Notes for Midwest Conference 2015 Part 1

We are a few weeks away from the Midwest conference. The questionnaires were carefully made and chosen. I have developed below some other notes on the passage Matthew 9:1-13

In this passage our Lord is brought a man who is paralyzed. After proclaiming his sins are healed Jewish leaders accuse him of blasphemy. At this Jesus heals the man and sends him away. The second part is on the calling of Matthew.

The Paralyzed Man healed

What can be said about this passage? First and foremost Jesus has authority to forgive sins. Jesus has authority to forgive sins because it was given to him by the father. Beyond this his death and sacrifice for our sins allow us to live. When Jesus forgives the man the religious leaders become indignant. The religious leaders understood that only God could forgive sins, and they also understood this was done though the law, which they were the sole interpreters and keepers thereof. God would forgive them, they reasoned, but only through the means that have been given to them through the covenant of Abraham. Jesus knew all of this, yet he says “Why do you entertain evil thoughts in your hearts?”. This means that there was something beyond them just being mistaken and not knowing the plan of the father for this is no sin. No, Jesus calls their thoughts evil because they were more concerned about someone stepping on their toes than their offense to God. This is a common theme in all of the gospels. Jesus goes on to challenge them with “I desire mercy, not sacrifice.”- pointing out that they should know how to act but are not acting in the way God desires and commands after he is mocked by the leaders while eating with known sinners. How many of us are sinners? All of us, and so Jesus comes to all, but he is least accepted by those who are least without excuse. When Jesus heals the man he says “Which is easier: to say, ‘Your sins are forgiven,’ or to say, ‘Get up and walk’?” This is an example of a Jewish qal wahomer (“how much more”) argument: if God gives Jesus authority to heal the visible effects of humanity’s fallenness, why would he not send him to combat that cause of that fall? This is why social justice, mercy, and alms giving is so important for the Christian life. It proclaims the gospel.

The Calling of Matthew

Matthew’s calling displays that Jesus loves us in spite of us. I have often wondered why tax collector is such a “sinful” job. After all the entire bible gives a high view of taxes. Historically the tax levied to Rome was an occupier’s fee. The Jews were being charged for their occupation, and since their nation was seen as instituted under and by God; since it was a “kingdom of priests and holy nation”- being a Jewish tax collector would have been seen as traitorous and against God. Being a tax collector would have been seen as a betrayer of his culture, God, and people. So Jesus coming to the tax collector is a bold statement. Our sin is betrayal of God and yet this is who Jesus comes to. He comes to those who have betrayed him, “rebellious people, deceitful children, children unwilling to listen to the LORD’s instruction.” His action suggests that if God is willing to come to worst, is his not willing to come to all? And this is what he says “For I have not come to call the righteous, but sinners.” The Pharisees self-righteousness he seeks to correct, but at this time they are unreceptive of him, as are all people who think they are so good as to be free from any sin. I often suspect that one can be so proud that they are beyond all save divine intervention. God must often break people like the Pharisees with painful trials so they can understand their condition.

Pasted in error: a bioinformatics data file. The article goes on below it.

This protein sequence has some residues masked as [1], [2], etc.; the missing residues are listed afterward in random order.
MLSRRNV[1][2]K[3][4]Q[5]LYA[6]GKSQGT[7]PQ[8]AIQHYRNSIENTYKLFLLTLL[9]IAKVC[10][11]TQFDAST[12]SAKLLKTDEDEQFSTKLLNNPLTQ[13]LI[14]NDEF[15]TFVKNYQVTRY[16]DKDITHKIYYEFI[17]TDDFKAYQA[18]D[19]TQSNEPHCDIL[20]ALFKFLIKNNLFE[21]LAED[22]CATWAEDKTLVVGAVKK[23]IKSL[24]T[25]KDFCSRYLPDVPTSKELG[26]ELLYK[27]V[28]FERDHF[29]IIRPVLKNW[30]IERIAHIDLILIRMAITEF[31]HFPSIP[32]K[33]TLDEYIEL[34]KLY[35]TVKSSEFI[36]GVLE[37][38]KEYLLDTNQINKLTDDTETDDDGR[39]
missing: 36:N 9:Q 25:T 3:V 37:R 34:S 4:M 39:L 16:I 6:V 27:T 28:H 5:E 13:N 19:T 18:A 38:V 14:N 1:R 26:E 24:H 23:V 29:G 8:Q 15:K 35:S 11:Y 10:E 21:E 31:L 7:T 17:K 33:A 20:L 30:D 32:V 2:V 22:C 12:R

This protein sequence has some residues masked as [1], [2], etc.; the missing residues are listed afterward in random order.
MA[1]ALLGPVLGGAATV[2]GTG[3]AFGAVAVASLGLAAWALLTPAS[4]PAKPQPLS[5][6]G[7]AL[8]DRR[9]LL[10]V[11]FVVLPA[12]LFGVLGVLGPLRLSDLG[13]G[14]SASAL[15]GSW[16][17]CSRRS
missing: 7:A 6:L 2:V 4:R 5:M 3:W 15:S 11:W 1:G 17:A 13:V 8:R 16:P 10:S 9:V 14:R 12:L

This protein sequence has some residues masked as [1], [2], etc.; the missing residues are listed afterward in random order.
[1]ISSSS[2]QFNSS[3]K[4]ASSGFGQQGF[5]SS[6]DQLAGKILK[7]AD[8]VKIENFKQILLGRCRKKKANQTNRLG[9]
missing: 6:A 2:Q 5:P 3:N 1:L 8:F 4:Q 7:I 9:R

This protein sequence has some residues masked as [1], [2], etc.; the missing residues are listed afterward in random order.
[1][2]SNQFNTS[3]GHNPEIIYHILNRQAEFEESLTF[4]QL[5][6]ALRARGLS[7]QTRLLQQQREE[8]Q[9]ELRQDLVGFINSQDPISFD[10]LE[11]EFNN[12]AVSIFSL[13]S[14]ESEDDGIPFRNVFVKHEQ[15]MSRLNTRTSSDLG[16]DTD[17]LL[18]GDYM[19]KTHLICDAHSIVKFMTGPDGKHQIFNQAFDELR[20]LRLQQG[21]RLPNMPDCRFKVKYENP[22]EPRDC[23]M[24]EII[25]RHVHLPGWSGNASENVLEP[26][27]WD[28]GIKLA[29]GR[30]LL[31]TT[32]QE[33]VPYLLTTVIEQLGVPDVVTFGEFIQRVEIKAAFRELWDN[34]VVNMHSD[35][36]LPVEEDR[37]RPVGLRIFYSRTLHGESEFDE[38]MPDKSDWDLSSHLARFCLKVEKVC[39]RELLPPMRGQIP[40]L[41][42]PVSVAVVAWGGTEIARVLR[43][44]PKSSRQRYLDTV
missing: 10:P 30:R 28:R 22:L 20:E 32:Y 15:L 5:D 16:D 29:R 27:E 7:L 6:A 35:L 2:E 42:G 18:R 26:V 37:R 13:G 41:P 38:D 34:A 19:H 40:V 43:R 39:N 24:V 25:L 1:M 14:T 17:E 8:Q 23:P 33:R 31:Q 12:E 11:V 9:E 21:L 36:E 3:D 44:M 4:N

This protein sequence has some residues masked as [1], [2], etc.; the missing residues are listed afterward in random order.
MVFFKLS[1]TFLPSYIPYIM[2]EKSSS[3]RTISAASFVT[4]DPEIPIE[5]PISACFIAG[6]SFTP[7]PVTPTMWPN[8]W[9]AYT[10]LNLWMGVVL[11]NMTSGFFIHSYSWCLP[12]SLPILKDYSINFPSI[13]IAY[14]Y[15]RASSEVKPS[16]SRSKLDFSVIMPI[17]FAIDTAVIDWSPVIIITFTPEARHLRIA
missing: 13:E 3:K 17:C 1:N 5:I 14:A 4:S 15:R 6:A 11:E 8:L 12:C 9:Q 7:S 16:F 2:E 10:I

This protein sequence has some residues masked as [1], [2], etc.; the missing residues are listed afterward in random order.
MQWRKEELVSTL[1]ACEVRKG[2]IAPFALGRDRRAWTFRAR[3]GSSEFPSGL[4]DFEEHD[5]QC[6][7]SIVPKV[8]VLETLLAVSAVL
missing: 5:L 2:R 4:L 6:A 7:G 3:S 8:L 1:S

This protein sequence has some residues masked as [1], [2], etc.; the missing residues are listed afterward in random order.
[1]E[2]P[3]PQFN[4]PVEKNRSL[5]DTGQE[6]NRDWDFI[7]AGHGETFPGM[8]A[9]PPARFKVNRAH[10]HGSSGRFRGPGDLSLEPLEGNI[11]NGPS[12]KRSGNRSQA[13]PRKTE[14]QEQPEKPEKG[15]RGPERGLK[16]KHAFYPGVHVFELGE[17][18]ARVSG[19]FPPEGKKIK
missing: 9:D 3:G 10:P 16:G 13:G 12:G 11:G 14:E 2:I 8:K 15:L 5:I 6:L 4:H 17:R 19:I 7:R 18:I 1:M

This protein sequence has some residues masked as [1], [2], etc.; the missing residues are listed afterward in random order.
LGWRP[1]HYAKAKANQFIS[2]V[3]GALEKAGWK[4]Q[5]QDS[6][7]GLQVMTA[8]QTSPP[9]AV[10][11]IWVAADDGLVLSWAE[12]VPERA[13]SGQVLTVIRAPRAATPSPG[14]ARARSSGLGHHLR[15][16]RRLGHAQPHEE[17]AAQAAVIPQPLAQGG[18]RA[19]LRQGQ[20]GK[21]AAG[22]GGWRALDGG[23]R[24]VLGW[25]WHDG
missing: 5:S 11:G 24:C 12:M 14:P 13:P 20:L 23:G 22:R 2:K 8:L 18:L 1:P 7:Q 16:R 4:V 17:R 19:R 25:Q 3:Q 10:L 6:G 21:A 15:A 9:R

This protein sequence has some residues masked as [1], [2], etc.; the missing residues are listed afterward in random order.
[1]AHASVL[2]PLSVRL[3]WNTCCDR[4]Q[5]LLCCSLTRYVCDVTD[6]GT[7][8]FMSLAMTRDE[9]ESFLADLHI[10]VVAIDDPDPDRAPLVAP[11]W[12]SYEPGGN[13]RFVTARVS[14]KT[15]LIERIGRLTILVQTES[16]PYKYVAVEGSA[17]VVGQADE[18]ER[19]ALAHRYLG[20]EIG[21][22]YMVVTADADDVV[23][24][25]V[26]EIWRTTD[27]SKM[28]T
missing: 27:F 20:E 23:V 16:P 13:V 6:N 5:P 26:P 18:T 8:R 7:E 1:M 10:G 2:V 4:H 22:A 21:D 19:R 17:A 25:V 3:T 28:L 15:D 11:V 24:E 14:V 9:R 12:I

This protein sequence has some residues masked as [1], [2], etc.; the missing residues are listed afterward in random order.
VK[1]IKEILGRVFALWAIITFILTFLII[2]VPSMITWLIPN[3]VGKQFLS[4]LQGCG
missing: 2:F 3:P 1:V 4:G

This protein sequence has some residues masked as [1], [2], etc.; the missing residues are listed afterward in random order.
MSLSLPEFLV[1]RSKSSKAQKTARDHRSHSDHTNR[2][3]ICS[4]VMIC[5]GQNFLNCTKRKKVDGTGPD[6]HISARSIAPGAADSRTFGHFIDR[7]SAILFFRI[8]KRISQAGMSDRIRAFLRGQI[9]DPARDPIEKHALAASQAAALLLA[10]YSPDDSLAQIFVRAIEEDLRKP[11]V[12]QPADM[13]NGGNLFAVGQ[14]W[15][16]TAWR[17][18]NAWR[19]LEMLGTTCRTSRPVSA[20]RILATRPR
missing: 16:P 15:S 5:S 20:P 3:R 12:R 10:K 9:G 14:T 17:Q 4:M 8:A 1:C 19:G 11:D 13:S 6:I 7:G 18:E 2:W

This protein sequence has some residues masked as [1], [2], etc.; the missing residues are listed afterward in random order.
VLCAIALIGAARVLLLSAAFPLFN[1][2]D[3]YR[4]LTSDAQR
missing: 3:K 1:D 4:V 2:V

These are my thoughts on the passage. If anyone has anything else to add please leave it in the comments.


  1. Here are the Karcher notes for this passage. One of the best parts of Scripture for changing UBF.

    v2 – Jesus saw their faith. Jesus did not give a crap about how many one-to-one’s they had or how much offering they gave or how many times they attended worship service.

    v4 – Jesus asked the teachers of the law: “Why do you entertain evil thoughts in your hearts?” I ask the UBF bible teachers the same question, especially those at NYUBF.

    v6 – Jesus told the paralyzed man, “Get up, take your mat and go home.” This is great advice to every student paralyzed by UBF ideologies. Get up, and go home to your family and friends whom you cut off for the sake of your shepherd.

    v9 – Jesus called a tax collector. This has zero relevance to the UBF fishing or shepherding. UBF bible teachers are not Jesus and have no right to demand students to leave their families and friends behind. Stop putting yourselves into the bible stories. Students are not tax collectors.

    v12 – Jesus said, “It is not the healthy who need a doctor, but the sick.” UBF is not healthy. UBF missionaries are sick. They need Jesus.

    v13 – Jesus said, “But go and learn what this means: ‘I desire mercy, not sacrifice.’” This is THE ONE THING missionaries and shepherds at ubf need to learn. Get rid of your theology of sacrifice. Throw out your stupid ideologies such as “offer your Isaac”. Learn what Jesus demands: mercy, not sacrifice.

  2. MJ Peace

    Random question, Why is there a picture of the Koran with this article?

    • Not sure. Ben and/or Forests posted this one :)

    • forestsfailyou

      I thought it was a bible, didn’t look close enough at the text. I feel like this mistake is funny enough to stay however- so unless someone has a violent reaction I am not changing it :)